Cast iron skillets are durable pans that will last for generations. The pan heats evenly and stays hot keeping food warm until you’re ready to eat. Once the skillet is seasoned, you’ll find that almost nothing sticks to the bottom. Everything from eggs to bread slides easily off a cast iron skillet. In this article, we’ll learn how to clean a cast iron skillet after use.
The key to cooking with cast iron pans is the seasoning. It’s what gives the skillet its non-stick finish. Lose the seasoning, and everything sticks to the pan. It’s the fastest way to ruin a cast iron skillet.
How to clean a cast iron skillet after use
You don’t want to lose the pan’s seasoning. You can re-apply it, as long as you haven’t used the pan. It takes a while to reapply, which means you can’t use the skillet. The fastest way to ruin the coating is to toss it in the dishwasher. Soap removes the seasoning. You also don’t want to use dish soap when you’re washing the pan by hand.
Materials You Need
You’ll need a few items. You probably have most of them in your pantry and under the kitchen sink.
- Sponge and a stiff brush. Do not use a metal scouring pad or wired brush. Instead, you want a brush with nylon bristles. You don’t want to accidentally scrub off the seasoning or scratch it.
- Paper towels and a dishtowel. You’ll need this to clean and dry the skillet.
- Vegetable oil. Shortening will also work. You’ll use it to coat the pan.
- Kosher salt. You don’t have to use salt, but it helps getting stuck-on food off.
Cleaning Your Cast Iron Skillet
Don’t wait until the pan is cold. It’s easier to clean while it’s at least warm. You also don’t want to leave it soaking. The water can cause the pan to rust.
- Fill your sink with hot water. You’ll also want a pair of gloves. Both the pan and water are hot and can burn your hands.
- Mix the Kosher salt and water in the pan. You want to create a thick paste. Use the paper towels to wipe up the paste. The coarse salt crystals will remove bits of food without damaging the coating. You can also use a sponge or brush to remove any residual bits.
- Dry the skillet with the dish towel. You can also set the pan on the stove with the burner on low heat.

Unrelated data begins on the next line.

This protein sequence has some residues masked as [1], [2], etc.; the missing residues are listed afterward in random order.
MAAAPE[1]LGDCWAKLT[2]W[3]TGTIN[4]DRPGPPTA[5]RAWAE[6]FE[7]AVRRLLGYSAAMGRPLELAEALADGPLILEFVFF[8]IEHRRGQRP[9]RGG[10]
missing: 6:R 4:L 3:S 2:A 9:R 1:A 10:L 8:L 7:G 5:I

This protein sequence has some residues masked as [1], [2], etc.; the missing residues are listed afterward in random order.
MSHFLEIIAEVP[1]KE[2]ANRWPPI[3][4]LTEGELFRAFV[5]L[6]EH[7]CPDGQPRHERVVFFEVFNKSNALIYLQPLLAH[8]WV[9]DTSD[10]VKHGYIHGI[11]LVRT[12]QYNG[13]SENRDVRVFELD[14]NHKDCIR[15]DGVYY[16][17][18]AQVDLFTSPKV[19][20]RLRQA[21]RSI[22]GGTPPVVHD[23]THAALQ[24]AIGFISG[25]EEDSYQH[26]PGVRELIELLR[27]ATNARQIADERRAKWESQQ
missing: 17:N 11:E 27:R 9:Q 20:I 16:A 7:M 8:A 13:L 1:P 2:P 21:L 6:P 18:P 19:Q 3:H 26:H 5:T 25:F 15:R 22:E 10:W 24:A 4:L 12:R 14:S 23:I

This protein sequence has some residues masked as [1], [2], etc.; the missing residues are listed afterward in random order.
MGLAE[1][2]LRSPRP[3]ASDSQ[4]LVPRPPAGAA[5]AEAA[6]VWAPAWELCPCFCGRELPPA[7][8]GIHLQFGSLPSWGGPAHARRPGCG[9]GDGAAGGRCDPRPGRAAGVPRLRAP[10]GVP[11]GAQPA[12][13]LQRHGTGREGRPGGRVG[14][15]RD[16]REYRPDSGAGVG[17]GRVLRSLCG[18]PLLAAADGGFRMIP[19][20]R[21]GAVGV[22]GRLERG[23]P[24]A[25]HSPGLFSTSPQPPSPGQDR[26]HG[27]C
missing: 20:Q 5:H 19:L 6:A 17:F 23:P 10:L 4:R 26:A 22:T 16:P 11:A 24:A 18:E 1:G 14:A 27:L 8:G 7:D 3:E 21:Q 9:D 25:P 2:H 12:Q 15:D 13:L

- Pour a small bit of oil into the pan, and lightly cover the bottom. You can use a paper towel to spread the oil around. You can also coat the sides.
Your cast iron skillet is clean and ready for use. You want to keep the skillet in a dry place. Some people like to hang their skillets from hooks. Others leave the pan on the stove.
How to Save Your Cast Iron Skillet After the Dishwasher
It happens. Someone accidentally put your cast iron skillet in the dishwasher. All of the seasoning is gone, and your pan is ruined. Now you have to buy a new cast iron skillet.
It’s true. Your skillet won’t be the same after the dishwasher. Along with losing the coating, the iron will start to rust. However, there are a few things you can do to restore your favorite skillet.
Re-Seasoning a Cast Iron Skillet
The steps are the same whether it’s a new skillet or one that went through the dishwasher. You’ll coat the bottom with oil or shortening. Vegetable blends work best. When the bottom is coated place the pan, upside down, on the middle oven rack. You’ll let the pan bake at 375° for one hour.
You’ll recoat the pan after each use, though you don’t have to bake the coating after the first application.
Saving Older Cast Iron Skillets
It is easier to try and save a newer skillet. Older cast iron pans have pits and scarring on the bottom. The uneven surface is difficult to completely cover with oil. It will take several coats before the pan is close to what it was before the dishwasher.
One tip is to lightly sand the bottom of the pan. It will even the pittings out and remove any rust that has started to form. It’s a slow process, especially when you add in the time it takes to season the pan. It is worth a try. It’s also less expensive than buying a new cast iron skillet.
What to Look For in a Cast Iron Skillet
Not every cast iron skillet is salvageable after losing its seasoning. Sometimes, your only option is to buy a new one. Whether you go to the antique market or home chef store, there are a few things to look for.
- When you’re buying an antique skillet, make sure the pan’s bottom is even. Set it on a flat surface to see if it wobbles. Avoid ones that have pitting or cracks. They’re difficult to season and there’s also the risk of rust.
Buying a New Cast Iron Skillet
You have a lot of options when it comes to modern cast iron skillets. Textures and weights differ by brand. These differences also affect the best uses for the pan. Heavier skillets with rougher bottoms are great for braising and searing. Heavy pans with smooth surfaces are perfect for searing lighter meats like fish.
Anyone that uses their cast iron skillet for baking will want a lighter one. Bread, pies, and casseroles will all turn out great. There is a downside, the lighter pan does take longer to braise and sear. It doesn’t retain as much heat like a heavy cast iron pan.
Here are some great cast iron cookware options:
- 11 piece cast iron cookware set
- 7 piece cast iron camping set with dutch oven
- 5 piece Lodge Cast Iron pre-seasoned set
- 2 piece cast iron set (10″ and 12″ pans)
There are some things you don’t want to do when you’re cleaning a cast iron skillet. The dishwasher and metal scrubbers will damage the pan. Sometimes past repair. It’s not cheap to replace a cast iron skillet.
Mistakes do happen and your pan can lose its season. Sometimes, you can repair the damage, but most people have to replace their skillets. Whether you choose antique or modern, make sure the skillet fits your needs.